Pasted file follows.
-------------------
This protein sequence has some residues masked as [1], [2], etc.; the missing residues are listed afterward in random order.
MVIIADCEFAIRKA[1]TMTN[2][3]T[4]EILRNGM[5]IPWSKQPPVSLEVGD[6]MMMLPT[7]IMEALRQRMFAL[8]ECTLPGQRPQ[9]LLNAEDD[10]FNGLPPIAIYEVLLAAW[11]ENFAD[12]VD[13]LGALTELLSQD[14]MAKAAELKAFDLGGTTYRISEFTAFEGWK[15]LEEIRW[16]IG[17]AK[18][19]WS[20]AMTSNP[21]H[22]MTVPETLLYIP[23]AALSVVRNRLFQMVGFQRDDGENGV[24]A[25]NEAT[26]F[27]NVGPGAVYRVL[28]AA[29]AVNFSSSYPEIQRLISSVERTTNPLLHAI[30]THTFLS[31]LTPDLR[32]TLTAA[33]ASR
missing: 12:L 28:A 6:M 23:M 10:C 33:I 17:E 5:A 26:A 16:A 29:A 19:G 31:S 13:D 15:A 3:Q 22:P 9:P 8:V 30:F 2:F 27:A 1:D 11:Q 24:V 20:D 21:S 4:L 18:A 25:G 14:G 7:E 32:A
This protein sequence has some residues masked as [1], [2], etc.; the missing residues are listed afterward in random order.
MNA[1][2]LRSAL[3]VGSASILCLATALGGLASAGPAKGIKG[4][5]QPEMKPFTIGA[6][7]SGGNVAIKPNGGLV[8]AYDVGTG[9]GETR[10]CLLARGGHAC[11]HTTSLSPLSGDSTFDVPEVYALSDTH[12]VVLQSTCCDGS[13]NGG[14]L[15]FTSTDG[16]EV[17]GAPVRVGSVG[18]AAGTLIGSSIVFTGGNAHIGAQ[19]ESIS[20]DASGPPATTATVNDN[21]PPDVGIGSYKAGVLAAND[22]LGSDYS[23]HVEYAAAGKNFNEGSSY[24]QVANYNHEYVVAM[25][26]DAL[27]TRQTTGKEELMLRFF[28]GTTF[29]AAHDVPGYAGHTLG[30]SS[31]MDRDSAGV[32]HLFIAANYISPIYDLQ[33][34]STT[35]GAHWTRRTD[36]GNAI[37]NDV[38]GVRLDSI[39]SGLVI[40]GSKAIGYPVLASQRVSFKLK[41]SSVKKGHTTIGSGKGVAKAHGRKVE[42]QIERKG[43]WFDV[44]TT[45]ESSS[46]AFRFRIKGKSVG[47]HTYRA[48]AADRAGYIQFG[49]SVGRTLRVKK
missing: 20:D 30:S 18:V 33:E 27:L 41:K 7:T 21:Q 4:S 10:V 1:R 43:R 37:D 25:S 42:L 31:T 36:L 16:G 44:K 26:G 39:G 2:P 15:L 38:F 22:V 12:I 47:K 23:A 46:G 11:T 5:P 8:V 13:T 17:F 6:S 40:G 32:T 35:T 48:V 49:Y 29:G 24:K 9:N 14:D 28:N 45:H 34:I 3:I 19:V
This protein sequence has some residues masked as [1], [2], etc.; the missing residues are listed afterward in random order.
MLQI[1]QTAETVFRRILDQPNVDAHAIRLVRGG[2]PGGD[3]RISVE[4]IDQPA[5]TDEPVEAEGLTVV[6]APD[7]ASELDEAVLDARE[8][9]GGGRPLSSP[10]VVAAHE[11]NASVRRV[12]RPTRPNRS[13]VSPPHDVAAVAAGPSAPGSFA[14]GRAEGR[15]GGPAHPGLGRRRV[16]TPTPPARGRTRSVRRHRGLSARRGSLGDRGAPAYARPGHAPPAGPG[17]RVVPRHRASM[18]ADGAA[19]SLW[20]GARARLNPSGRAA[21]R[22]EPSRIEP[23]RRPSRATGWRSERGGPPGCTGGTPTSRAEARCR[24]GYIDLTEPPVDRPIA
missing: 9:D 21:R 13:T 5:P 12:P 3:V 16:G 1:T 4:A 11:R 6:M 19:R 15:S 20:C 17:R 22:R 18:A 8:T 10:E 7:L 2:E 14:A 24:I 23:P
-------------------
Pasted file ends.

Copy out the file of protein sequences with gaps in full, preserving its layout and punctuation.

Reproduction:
This protein sequence has some residues masked as [1], [2], etc.; the missing residues are listed afterward in random order.
MVIIADCEFAIRKA[1]TMTN[2][3]T[4]EILRNGM[5]IPWSKQPPVSLEVGD[6]MMMLPT[7]IMEALRQRMFAL[8]ECTLPGQRPQ[9]LLNAEDD[10]FNGLPPIAIYEVLLAAW[11]ENFAD[12]VD[13]LGALTELLSQD[14]MAKAAELKAFDLGGTTYRISEFTAFEGWK[15]LEEIRW[16]IG[17]AK[18][19]WS[20]AMTSNP[21]H[22]MTVPETLLYIP[23]AALSVVRNRLFQMVGFQRDDGENGV[24]A[25]NEAT[26]F[27]NVGPGAVYRVL[28]AA[29]AVNFSSSYPEIQRLISSVERTTNPLLHAI[30]THTFLS[31]LTPDLR[32]TLTAA[33]ASR
missing: 12:L 28:A 6:M 23:M 10:C 33:I 17:E 5:A 26:A 16:A 29:A 19:G 31:S 13:D 15:A 3:Q 22:P 9:P 8:V 30:F 2:F 27:A 1:D 11:Q 24:V 20:D 21:S 4:L 18:A 25:G 14:G 7:E 32:A
This protein sequence has some residues masked as [1], [2], etc.; the missing residues are listed afterward in random order.
MNA[1][2]LRSAL[3]VGSASILCLATALGGLASAGPAKGIKG[4][5]QPEMKPFTIGA[6][7]SGGNVAIKPNGGLV[8]AYDVGTG[9]GETR[10]CLLARGGHAC[11]HTTSLSPLSGDSTFDVPEVYALSDTH[12]VVLQSTCCDGS[13]NGG[14]L[15]FTSTDG[16]EV[17]GAPVRVGSVG[18]AAGTLIGSSIVFTGGNAHIGAQ[19]ESIS[20]DASGPPATTATVNDN[21]PPDVGIGSYKAGVLAAND[22]LGSDYS[23]HVEYAAAGKNFNEGSSY[24]QVANYNHEYVVAM[25][26]DAL[27]TRQTTGKEELMLRFF[28]GTTF[29]AAHDVPGYAGHTLG[30]SS[31]MDRDSAGV[32]HLFIAANYISPIYDLQ[33][34]STT[35]GAHWTRRTD[36]GNAI[37]NDV[38]GVRLDSI[39]SGLVI[40]GSKAIGYPVLASQRVSFKLK[41]SSVKKGHTTIGSGKGVAKAHGRKVE[42]QIERKG[43]WFDV[44]TT[45]ESSS[46]AFRFRIKGKSVG[47]HTYRA[48]AADRAGYIQFG[49]SVGRTLRVKK
missing: 20:D 30:S 18:V 33:E 27:L 41:K 7:T 21:Q 4:S 10:V 1:R 43:R 37:D 25:S 42:L 31:T 36:L 16:G 44:K 26:G 39:G 2:P 15:L 38:F 22:V 12:I 47:K 23:A 46:G 11:T 5:P 8:V 13:T 17:F 6:S 40:G 32:T 35:T 48:V 49:Y 29:G 24:K 9:N 14:D 28:N 45:H 34:I 3:I 19:V
This protein sequence has some residues masked as [1], [2], etc.; the missing residues are listed afterward in random order.
MLQI[1]QTAETVFRRILDQPNVDAHAIRLVRGG[2]PGGD[3]RISVE[4]IDQPA[5]TDEPVEAEGLTVV[6]APD[7]ASELDEAVLDARE[8][9]GGGRPLSSP[10]VVAAHE[11]NASVRRV[12]RPTRPNRS[13]VSPPHDVAAVAAGPSAPGSFA[14]GRAEGR[15]GGPAHPGLGRRRV[16]TPTPPARGRTRSVRRHRGLSARRGSLGDRGAPAYARPGHAPPAGPG[17]RVVPRHRASM[18]ADGAA[19]SLW[20]GARARLNPSGRAA[21]R[22]EPSRIEP[23]RRPSRATGWRSERGGPPGCTGGTPTSRAEARCR[24]GYIDLTEPPVDRPIA
missing: 9:D 21:R 13:T 5:P 12:P 3:V 16:G 1:T 4:A 11:R 6:M 19:R 15:S 20:C 17:R 22:R 18:A 8:T 10:E 7:L 2:E 14:A 24:I 23:P